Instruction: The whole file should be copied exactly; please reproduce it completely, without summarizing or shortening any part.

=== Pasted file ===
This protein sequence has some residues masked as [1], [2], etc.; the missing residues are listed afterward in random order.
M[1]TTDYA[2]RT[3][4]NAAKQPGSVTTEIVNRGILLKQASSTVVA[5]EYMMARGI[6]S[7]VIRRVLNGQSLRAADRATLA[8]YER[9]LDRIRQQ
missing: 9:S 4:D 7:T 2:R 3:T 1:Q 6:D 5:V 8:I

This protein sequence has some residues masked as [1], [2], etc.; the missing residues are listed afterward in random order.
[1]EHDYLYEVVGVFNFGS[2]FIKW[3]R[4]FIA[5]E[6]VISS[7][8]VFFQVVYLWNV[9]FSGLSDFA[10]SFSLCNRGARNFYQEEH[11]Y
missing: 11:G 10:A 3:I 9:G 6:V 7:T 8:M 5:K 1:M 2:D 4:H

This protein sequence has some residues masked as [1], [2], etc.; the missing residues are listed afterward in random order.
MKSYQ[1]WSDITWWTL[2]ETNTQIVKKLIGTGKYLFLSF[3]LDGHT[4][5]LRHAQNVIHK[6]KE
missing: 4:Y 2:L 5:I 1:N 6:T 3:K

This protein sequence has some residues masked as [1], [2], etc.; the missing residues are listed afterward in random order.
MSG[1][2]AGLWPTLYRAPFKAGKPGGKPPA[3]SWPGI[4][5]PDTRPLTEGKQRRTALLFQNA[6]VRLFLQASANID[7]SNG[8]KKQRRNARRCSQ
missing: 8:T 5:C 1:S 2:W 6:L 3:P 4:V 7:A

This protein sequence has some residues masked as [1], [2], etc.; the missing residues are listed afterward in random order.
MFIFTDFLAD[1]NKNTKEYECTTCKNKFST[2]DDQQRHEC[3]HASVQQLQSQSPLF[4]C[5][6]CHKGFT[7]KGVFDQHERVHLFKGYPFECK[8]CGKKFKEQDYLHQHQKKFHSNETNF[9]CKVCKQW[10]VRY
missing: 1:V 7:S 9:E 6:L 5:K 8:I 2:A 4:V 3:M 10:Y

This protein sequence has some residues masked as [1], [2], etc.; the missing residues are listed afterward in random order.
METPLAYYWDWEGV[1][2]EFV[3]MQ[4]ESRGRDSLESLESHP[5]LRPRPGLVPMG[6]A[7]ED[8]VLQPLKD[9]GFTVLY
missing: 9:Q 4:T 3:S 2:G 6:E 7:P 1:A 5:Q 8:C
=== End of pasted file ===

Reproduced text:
This protein sequence has some residues masked as [1], [2], etc.; the missing residues are listed afterward in random order.
M[1]TTDYA[2]RT[3][4]NAAKQPGSVTTEIVNRGILLKQASSTVVA[5]EYMMARGI[6]S[7]VIRRVLNGQSLRAADRATLA[8]YER[9]LDRIRQQ
missing: 9:S 4:D 7:T 2:R 3:T 1:Q 6:D 5:V 8:I

This protein sequence has some residues masked as [1], [2], etc.; the missing residues are listed afterward in random order.
[1]EHDYLYEVVGVFNFGS[2]FIKW[3]R[4]FIA[5]E[6]VISS[7][8]VFFQVVYLWNV[9]FSGLSDFA[10]SFSLCNRGARNFYQEEH[11]Y
missing: 11:G 10:A 3:I 9:G 6:V 7:T 8:M 5:K 1:M 2:D 4:H

This protein sequence has some residues masked as [1], [2], etc.; the missing residues are listed afterward in random order.
MKSYQ[1]WSDITWWTL[2]ETNTQIVKKLIGTGKYLFLSF[3]LDGHT[4][5]LRHAQNVIHK[6]KE
missing: 4:Y 2:L 5:I 1:N 6:T 3:K

This protein sequence has some residues masked as [1], [2], etc.; the missing residues are listed afterward in random order.
MSG[1][2]AGLWPTLYRAPFKAGKPGGKPPA[3]SWPGI[4][5]PDTRPLTEGKQRRTALLFQNA[6]VRLFLQASANID[7]SNG[8]KKQRRNARRCSQ
missing: 8:T 5:C 1:S 2:W 6:L 3:P 4:V 7:A

This protein sequence has some residues masked as [1], [2], etc.; the missing residues are listed afterward in random order.
MFIFTDFLAD[1]NKNTKEYECTTCKNKFST[2]DDQQRHEC[3]HASVQQLQSQSPLF[4]C[5][6]CHKGFT[7]KGVFDQHERVHLFKGYPFECK[8]CGKKFKEQDYLHQHQKKFHSNETNF[9]CKVCKQW[10]VRY
missing: 1:V 7:S 9:E 6:L 5:K 8:I 2:A 4:V 3:M 10:Y

This protein sequence has some residues masked as [1], [2], etc.; the missing residues are listed afterward in random order.
METPLAYYWDWEGV[1][2]EFV[3]MQ[4]ESRGRDSLESLESHP[5]LRPRPGLVPMG[6]A[7]ED[8]VLQPLKD[9]GFTVLY
missing: 9:Q 4:T 3:S 2:G 6:E 7:P 1:A 5:Q 8:C